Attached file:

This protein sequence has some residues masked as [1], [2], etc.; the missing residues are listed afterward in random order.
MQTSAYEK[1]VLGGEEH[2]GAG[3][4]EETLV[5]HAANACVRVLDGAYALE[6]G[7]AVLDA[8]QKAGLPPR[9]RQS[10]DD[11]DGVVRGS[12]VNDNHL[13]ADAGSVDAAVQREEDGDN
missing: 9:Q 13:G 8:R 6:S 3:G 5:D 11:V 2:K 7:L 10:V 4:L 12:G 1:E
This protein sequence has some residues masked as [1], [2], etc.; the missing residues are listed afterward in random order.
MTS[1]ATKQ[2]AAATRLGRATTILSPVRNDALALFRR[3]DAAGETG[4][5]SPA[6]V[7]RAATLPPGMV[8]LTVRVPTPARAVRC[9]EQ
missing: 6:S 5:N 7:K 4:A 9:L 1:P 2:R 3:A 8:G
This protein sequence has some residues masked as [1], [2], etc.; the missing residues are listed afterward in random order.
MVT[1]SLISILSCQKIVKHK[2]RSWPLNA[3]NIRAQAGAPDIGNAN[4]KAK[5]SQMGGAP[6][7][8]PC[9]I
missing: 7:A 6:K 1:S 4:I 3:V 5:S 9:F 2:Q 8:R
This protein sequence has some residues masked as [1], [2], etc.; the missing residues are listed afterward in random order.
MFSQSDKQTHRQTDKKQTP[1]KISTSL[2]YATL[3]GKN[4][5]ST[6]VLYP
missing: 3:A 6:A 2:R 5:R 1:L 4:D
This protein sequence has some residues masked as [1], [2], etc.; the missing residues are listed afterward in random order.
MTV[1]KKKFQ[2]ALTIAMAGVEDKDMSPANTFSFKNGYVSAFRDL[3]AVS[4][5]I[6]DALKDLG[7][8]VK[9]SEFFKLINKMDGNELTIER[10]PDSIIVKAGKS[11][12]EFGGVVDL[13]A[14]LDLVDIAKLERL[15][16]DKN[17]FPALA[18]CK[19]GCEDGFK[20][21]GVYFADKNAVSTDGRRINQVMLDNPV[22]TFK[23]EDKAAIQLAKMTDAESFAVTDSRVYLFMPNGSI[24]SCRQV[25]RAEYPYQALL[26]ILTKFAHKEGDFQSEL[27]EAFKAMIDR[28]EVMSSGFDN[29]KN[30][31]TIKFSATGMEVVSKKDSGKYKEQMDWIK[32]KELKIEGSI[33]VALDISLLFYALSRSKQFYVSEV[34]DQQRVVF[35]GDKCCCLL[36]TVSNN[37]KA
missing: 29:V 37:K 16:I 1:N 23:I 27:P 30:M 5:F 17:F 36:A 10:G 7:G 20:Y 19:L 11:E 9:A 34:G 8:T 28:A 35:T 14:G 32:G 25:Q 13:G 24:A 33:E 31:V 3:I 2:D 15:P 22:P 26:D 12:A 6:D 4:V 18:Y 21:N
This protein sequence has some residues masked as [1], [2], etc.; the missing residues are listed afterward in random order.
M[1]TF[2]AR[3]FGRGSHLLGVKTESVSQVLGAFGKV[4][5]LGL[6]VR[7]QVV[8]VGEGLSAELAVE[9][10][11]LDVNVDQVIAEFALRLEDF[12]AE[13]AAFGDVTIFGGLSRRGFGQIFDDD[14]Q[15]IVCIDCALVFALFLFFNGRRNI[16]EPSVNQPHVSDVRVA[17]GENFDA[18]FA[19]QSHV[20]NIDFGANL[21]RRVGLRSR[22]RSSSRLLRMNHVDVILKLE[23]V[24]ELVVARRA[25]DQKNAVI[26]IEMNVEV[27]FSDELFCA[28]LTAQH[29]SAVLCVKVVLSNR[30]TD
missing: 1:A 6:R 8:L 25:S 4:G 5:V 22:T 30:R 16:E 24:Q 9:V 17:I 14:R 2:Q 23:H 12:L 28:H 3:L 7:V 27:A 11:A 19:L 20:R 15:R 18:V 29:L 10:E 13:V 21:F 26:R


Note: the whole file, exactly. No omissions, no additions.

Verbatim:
This protein sequence has some residues masked as [1], [2], etc.; the missing residues are listed afterward in random order.
MQTSAYEK[1]VLGGEEH[2]GAG[3][4]EETLV[5]HAANACVRVLDGAYALE[6]G[7]AVLDA[8]QKAGLPPR[9]RQS[10]DD[11]DGVVRGS[12]VNDNHL[13]ADAGSVDAAVQREEDGDN
missing: 9:Q 13:G 8:R 6:S 3:G 5:D 11:V 2:K 7:L 10:V 4:L 12:G 1:E
This protein sequence has some residues masked as [1], [2], etc.; the missing residues are listed afterward in random order.
MTS[1]ATKQ[2]AAATRLGRATTILSPVRNDALALFRR[3]DAAGETG[4][5]SPA[6]V[7]RAATLPPGMV[8]LTVRVPTPARAVRC[9]EQ
missing: 6:S 5:N 7:K 4:A 9:L 1:P 2:R 3:A 8:G
This protein sequence has some residues masked as [1], [2], etc.; the missing residues are listed afterward in random order.
MVT[1]SLISILSCQKIVKHK[2]RSWPLNA[3]NIRAQAGAPDIGNAN[4]KAK[5]SQMGGAP[6][7][8]PC[9]I
missing: 7:A 6:K 1:S 4:I 3:V 5:S 9:F 2:Q 8:R
This protein sequence has some residues masked as [1], [2], etc.; the missing residues are listed afterward in random order.
MFSQSDKQTHRQTDKKQTP[1]KISTSL[2]YATL[3]GKN[4][5]ST[6]VLYP
missing: 3:A 6:A 2:R 5:R 1:L 4:D
This protein sequence has some residues masked as [1], [2], etc.; the missing residues are listed afterward in random order.
MTV[1]KKKFQ[2]ALTIAMAGVEDKDMSPANTFSFKNGYVSAFRDL[3]AVS[4][5]I[6]DALKDLG[7][8]VK[9]SEFFKLINKMDGNELTIER[10]PDSIIVKAGKS[11][12]EFGGVVDL[13]A[14]LDLVDIAKLERL[15][16]DKN[17]FPALA[18]CK[19]GCEDGFK[20][21]GVYFADKNAVSTDGRRINQVMLDNPV[22]TFK[23]EDKAAIQLAKMTDAESFAVTDSRVYLFMPNGSI[24]SCRQV[25]RAEYPYQALL[26]ILTKFAHKEGDFQSEL[27]EAFKAMIDR[28]EVMSSGFDN[29]KN[30][31]TIKFSATGMEVVSKKDSGKYKEQMDWIK[32]KELKIEGSI[33]VALDISLLFYALSRSKQFYVSEV[34]DQQRVVF[35]GDKCCCLL[36]TVSNN[37]KA
missing: 29:V 37:K 16:I 1:N 23:I 27:P 30:M 5:F 17:F 36:A 10:G 7:G 20:Y 19:L 11:E 9:A 34:G 8:T 28:A 35:T 14:G 32:G 25:Q 13:G 24:A 33:E 31:V 3:I 2:D 15:P 22:P 26:D 12:A 6:D 4:V 18:Y 21:N
This protein sequence has some residues masked as [1], [2], etc.; the missing residues are listed afterward in random order.
M[1]TF[2]AR[3]FGRGSHLLGVKTESVSQVLGAFGKV[4][5]LGL[6]VR[7]QVV[8]VGEGLSAELAVE[9][10][11]LDVNVDQVIAEFALRLEDF[12]AE[13]AAFGDVTIFGGLSRRGFGQIFDDD[14]Q[15]IVCIDCALVFALFLFFNGRRNI[16]EPSVNQPHVSDVRVA[17]GENFDA[18]FA[19]QSHV[20]NIDFGANL[21]RRVGLRSR[22]RSSSRLLRMNHVDVILKLE[23]V[24]ELVVARRA[25]DQKNAVI[26]IEMNVEV[27]FSDELFCA[28]LTAQH[29]SAVLCVKVVLSNR[30]TD
missing: 1:A 6:R 8:L 25:S 4:G 5:V 22:T 30:R 16:E 24:Q 9:V 17:I 14:R 2:Q 23:H 12:L 28:H 3:L 7:V 27:A 11:A 19:L 20:R 15:R 18:V 29:L 10:E 13:V 21:F 26:R